DVDOnline
2011
Available Health Sciences (Service Desk)
10.

Mindfulness and Compassion Practices With the Seriously Ill: Research and Clinical Implications

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Susan Bauer-Wu, PhD, RN, FAAN (Nell Hudson Woodruff School of Nursing, Emory University, Atlanta, Georgia) presented ways to bring contemplative practice and pro-social qualities (e.g. empathy, love, kindness, generosity, gratitude, forgiveness, etc. ) to the care of the seriously ill. She covered definitions, descriptions, and research on contemplative practices and mindfulness as well as discussed three important dimensions of mindfulness; attention, intention, and attitude. She also included thoughts on neuroplasticity and the ability for mental training in contemplative work that includes focusing attention, adapting to unexpected changes, monitoring and perceiving the environment, perceiving internal body sensations, etc.
DVDOnline
2011
Available Health Sciences (Service Desk)
11.

Moral Order and Illness: AIDS and the Construction of Identity

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"Sociologists approach health and illness as "social constructions," examining the ways that cultural and contextual factors influence the perception and treatment of human bodily conditions. From the sociological standpoint, well-being and disease are not simply dictated by biological states, but instead are shaped by the larger systems of meaning and institutional arrangements prevailing in society (1). How an individual experiences a disease is therefore more than a function of the disease itself--it is a compound reflection of the meanings attached to the disease, and the customary modes of responding to it, in the society in which they live." Robert Shea discusses his research and interviews with AIDS and HIV positive patients. The focus of his study was on "the way patients con [...]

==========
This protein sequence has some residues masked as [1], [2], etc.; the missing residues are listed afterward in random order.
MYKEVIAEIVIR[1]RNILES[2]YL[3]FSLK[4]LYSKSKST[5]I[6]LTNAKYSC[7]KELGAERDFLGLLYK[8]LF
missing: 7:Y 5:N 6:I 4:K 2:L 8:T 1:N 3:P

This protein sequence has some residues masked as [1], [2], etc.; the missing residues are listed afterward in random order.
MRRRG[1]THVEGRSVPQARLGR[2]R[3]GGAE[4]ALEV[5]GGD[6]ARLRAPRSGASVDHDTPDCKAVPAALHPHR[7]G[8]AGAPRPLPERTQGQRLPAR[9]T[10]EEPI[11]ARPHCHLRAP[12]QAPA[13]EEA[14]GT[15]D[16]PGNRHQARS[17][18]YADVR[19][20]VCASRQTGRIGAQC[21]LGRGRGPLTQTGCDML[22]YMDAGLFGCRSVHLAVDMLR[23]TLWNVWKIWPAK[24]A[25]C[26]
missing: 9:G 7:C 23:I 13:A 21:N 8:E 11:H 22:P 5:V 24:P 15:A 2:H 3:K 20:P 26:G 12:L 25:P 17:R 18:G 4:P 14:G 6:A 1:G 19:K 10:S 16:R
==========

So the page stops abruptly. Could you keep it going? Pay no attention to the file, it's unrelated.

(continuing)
DVD
1994
Available Health Sciences (Rare Shelves)
12.

Teen Pregnancy

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The panel discusses the issue of teen pregnancy as affected by the treatment of sex on television, in education and at home through parental values. They also examine: government policies and practices in developing contraceptives; strategies for health, education and job training programs in communities, schools and by private agencies; and the issues primary care providers face in coping with teenage pregnancies.
DVD
1992
Available Health Sciences (Rare Shelves)
13.

Values, Trauma Care and Other Observations: The Alpha Omega Alpha Lecture

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Dr. Trunkey, chairman of the Dept. of Surgery at Oregon Health Sciences University briefly reviews the history of trauma systems. He discusses trauma as a contemporary health and social problem and then focuses on 5 patient and societal components of a trauma system and what health professionals can do to improve the inadequacies of existing systems.
DVD
1992
Available Health Sciences (Rare Shelves)
14.

Affinities Between Medicine and the Visual Arts